Economy outlook positive pending reform acceleration, says World Bank

After a period of volatility during the six-month transition period between April and September 2018, growth in Myanmar has stabilised and the economy is expected to expand at a rate of 6.5 percent in the current 2018-19 fiscal year, according to the World Bank’s June 2019 Myanmar Economic Monitor.

Supported by higher productivity in the sectors currently undergoing liberalisation, such as the retail and wholesale and insurance sectors, and backed by a continuous roll-out of the state reform agenda, growth should accelerate to 6.7pc by fiscal 2020-21, said Hans Anand Beck, lead economist at the World Bank.

“Building reform momentum now is critical. There are signs that market sentiment is rising as the reforms promised under the Myanmar Sustainable Development are gradually being passed. For instance, insurance liberalisation, tax reform and transparent investments in the power sector,” he said.

Mr Beck added that implementation of mega projects under the China Myanmar Economic Corridor as well as a pickup in the transport, energy and manufacturing sectors should help sustain the pace of growth in the coming quarters. He warned though, that the agriculture sector is underperforming because of reducing external demand for commodities produced in Myanmar.

Melvyn Pun, Chief Executive Officer at Yoma Strategic Holdings, shared the World Bank’s view, saying on a panel that “the government has willingly decided to focus on economic development and implementing reforms recently. On the other hand, there are barriers to growth, such as the power shortage, which deters investment in the country,” he said.

Although foreign direct investments (FDI) commitments began to pick up slightly in the first-half of the current fiscal year compared with the same period last year, it remains at just a third of annual FDI commitments totaling US$5.8 billion in 2017-18.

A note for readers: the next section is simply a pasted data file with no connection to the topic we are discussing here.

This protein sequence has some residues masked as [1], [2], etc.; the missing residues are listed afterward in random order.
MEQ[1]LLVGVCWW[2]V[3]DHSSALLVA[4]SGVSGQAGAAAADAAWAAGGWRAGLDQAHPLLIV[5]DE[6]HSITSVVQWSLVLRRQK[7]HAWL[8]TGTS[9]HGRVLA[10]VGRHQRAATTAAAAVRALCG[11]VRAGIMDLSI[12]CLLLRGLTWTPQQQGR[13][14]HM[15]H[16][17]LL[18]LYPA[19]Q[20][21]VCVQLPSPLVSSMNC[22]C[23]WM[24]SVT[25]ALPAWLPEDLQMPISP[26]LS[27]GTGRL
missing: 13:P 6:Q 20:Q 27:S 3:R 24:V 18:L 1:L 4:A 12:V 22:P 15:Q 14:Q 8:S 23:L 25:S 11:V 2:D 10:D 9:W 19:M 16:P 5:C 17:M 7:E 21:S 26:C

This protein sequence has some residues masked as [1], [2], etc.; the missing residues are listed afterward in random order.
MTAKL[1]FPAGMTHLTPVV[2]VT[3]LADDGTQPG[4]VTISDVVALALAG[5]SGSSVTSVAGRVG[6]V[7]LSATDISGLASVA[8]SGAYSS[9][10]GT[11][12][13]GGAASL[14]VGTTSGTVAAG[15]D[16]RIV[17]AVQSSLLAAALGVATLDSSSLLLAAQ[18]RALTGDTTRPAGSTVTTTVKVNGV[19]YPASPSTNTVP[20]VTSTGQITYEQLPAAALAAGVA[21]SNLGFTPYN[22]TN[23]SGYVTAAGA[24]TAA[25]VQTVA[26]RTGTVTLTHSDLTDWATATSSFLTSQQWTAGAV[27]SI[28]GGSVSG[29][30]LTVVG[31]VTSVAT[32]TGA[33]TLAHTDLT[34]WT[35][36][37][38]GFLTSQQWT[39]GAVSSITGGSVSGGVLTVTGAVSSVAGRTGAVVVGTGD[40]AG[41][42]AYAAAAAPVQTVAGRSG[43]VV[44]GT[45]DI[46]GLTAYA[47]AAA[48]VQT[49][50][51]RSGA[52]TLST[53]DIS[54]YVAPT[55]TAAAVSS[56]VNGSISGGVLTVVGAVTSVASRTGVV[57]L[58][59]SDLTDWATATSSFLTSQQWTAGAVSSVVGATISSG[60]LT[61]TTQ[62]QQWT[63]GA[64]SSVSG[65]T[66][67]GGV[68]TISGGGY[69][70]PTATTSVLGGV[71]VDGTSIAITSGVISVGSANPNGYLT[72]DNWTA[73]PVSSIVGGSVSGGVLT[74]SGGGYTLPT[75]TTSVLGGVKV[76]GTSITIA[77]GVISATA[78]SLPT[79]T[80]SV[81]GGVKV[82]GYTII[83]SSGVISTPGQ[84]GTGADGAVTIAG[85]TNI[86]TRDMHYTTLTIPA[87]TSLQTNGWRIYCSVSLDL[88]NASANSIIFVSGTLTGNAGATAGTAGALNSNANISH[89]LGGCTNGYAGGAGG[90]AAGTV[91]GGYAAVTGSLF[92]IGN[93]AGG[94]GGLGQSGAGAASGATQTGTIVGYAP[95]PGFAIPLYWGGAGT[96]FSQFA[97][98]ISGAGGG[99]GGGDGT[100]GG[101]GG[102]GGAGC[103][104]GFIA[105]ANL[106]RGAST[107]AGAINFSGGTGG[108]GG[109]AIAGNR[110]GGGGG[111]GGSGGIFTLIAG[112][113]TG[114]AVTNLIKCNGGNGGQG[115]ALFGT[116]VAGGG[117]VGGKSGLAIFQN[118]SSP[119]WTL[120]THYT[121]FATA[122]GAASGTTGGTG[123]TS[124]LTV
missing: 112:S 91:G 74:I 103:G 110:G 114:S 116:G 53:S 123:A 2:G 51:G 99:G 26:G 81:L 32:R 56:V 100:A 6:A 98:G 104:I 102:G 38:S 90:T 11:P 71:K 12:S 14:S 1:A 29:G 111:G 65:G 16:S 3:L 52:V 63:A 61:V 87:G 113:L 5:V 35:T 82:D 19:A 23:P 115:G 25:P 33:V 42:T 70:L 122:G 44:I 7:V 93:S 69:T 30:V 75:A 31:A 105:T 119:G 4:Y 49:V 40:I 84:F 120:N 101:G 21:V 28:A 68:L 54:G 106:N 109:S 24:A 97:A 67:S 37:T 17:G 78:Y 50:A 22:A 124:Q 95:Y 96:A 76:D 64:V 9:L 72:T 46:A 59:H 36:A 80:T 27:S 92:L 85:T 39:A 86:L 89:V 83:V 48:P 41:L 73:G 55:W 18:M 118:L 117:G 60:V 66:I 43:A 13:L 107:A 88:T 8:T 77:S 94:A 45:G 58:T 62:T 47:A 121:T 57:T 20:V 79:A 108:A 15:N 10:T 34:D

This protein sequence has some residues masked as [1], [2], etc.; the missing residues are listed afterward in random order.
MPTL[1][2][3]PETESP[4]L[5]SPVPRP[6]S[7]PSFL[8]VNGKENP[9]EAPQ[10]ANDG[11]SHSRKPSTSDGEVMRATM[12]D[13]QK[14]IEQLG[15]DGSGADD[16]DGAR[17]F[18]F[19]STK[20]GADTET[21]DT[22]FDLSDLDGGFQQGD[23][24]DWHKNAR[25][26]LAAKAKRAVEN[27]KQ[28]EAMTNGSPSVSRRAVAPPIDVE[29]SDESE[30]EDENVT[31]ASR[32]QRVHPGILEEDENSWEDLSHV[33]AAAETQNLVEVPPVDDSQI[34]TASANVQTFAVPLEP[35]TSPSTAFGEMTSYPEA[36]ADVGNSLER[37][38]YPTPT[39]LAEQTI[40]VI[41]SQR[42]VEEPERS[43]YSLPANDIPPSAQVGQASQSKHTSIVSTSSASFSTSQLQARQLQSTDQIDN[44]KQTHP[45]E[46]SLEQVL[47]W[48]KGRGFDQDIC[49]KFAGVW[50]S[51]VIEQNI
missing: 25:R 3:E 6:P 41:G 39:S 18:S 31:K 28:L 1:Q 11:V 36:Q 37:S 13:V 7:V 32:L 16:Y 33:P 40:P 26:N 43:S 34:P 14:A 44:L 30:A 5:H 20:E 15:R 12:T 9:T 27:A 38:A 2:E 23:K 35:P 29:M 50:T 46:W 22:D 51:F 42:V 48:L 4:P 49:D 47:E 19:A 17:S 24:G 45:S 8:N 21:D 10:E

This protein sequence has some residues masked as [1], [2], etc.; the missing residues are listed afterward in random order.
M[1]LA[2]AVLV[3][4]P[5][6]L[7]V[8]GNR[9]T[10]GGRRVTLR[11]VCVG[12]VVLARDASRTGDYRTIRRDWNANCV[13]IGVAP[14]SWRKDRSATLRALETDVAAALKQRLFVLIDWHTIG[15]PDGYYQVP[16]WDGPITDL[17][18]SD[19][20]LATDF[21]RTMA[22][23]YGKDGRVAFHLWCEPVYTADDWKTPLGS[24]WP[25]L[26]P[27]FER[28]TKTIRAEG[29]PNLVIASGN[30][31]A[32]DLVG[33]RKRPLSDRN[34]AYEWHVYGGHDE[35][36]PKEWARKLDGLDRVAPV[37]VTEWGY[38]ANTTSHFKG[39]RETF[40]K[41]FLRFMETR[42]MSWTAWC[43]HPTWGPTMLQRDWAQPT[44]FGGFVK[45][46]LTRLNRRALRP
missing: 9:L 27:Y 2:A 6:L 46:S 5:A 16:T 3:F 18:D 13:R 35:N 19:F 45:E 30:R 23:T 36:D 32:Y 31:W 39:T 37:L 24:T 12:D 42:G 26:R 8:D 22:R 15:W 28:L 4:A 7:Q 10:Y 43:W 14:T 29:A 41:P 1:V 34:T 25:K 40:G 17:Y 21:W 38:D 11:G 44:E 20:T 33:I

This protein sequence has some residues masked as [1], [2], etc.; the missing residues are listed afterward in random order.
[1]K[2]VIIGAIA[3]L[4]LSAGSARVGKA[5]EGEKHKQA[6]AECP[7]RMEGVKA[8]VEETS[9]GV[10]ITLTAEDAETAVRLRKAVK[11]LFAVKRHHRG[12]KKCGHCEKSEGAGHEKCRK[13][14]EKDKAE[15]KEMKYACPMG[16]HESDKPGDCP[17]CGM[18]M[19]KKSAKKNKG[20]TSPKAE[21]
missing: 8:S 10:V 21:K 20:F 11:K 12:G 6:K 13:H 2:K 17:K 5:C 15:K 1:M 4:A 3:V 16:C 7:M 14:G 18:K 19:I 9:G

To be sure, despite substantial progress achieved over the past decade to develop energy infrastructure and deliver electricity access, the power supply gap remains substantial with rolling blackouts taking place across Myanmar this summer.

To address its rapidly growing electricity demand, Myanmar needs to invest twice as much and implement projects three times faster, supported by higher electricity tariffs, according to the World Bank. “According to recent estimates, consumption will grow at an average annual rate of 11 pc until 2030. Peak demand is expected to reach 8.6 gigawatts(GW) by 2025 and 12.6 GW by 2030, which is a significant increase from the current level of 3.6 GW.,” the report said.

“To cater to this demand, overall investment requirements are estimated to be around US$2 billion per year, which is double historic levels. By 2025, 5 GW of new generation capacity need be added, equivalent to roughly three times what was built over the same period in the past.”

As such, investments into the sector should be facilitated by higher electricity tariffs and measures to reduce the cost of system inefficiencies, Mr Beck said.

The other issue raised in the report is a persistent deterioration in state spending. According to the World Bank, the budget deficit for 2018-19 is projected to be considerably lower than the target of 5.4 pc of GDP. Indicative data suggests that actual spending was nearly 20pc less than the half-year spending target, with capital spending just above 55oc of the half-year target for the fiscal year.

Daw Thet Thet Khine, Member of Parliament of Pyithu Hluttaw, conceded that a lot more spending and investments in infrastructure are needed for further growth and development. “With the government focused on reducing its reliance on the Central Bank to finance the budget deficit, foreign investors are needed for a lot of these investments. The government has to create an attractive business environment and help to make doing business in the country easier,” she said.

On balance though, the economic outlook for Myanmar is positive. “The government has been too slow with its policies and reform, such as preparing the Myanmar Sustainable Development Plan,” said Professor Khin Maung Nyunt, senior research fellow at the Myanmar Development Institute. He added though, that things should improve with better public finance management and more comprehensive regulatory frameworks on Public Private Partnerships.

Mr Pun agreed. He said “investors with billions of dollars are waiting at the door of the country. The government needs to move quickly with reform and remove barriers such as redtape and power shortages.” If things are done right, Mr Pun sees FDI commitments “rebounding within the next six months.”

Source: Myanmar Times

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